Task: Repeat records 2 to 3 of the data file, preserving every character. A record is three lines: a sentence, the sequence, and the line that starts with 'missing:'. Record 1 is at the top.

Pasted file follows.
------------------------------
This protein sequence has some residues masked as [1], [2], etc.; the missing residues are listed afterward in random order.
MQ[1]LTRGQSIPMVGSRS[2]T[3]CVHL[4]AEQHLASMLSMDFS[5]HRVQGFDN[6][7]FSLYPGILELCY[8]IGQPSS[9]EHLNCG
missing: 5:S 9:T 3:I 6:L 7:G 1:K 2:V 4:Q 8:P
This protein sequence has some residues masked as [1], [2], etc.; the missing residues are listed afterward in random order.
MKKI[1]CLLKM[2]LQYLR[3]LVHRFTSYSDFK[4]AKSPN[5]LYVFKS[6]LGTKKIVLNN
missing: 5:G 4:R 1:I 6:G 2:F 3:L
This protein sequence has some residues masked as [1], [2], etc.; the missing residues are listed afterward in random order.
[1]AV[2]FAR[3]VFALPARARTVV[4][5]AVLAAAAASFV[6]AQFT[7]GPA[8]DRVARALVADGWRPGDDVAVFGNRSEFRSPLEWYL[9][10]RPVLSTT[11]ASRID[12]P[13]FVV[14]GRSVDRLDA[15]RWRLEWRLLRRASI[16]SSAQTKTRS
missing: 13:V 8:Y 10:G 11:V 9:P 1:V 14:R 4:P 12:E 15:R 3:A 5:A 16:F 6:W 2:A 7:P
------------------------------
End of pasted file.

This protein sequence has some residues masked as [1], [2], etc.; the missing residues are listed afterward in random order.
MKKI[1]CLLKM[2]LQYLR[3]LVHRFTSYSDFK[4]AKSPN[5]LYVFKS[6]LGTKKIVLNN
missing: 5:G 4:R 1:I 6:G 2:F 3:L
This protein sequence has some residues masked as [1], [2], etc.; the missing residues are listed afterward in random order.
[1]AV[2]FAR[3]VFALPARARTVV[4][5]AVLAAAAASFV[6]AQFT[7]GPA[8]DRVARALVADGWRPGDDVAVFGNRSEFRSPLEWYL[9][10]RPVLSTT[11]ASRID[12]P[13]FVV[14]GRSVDRLDA[15]RWRLEWRLLRRASI[16]SSAQTKTRS
missing: 13:V 8:Y 10:G 11:V 9:P 1:V 14:R 4:P 12:E 15:R 3:A 5:A 16:F 6:W 2:A 7:P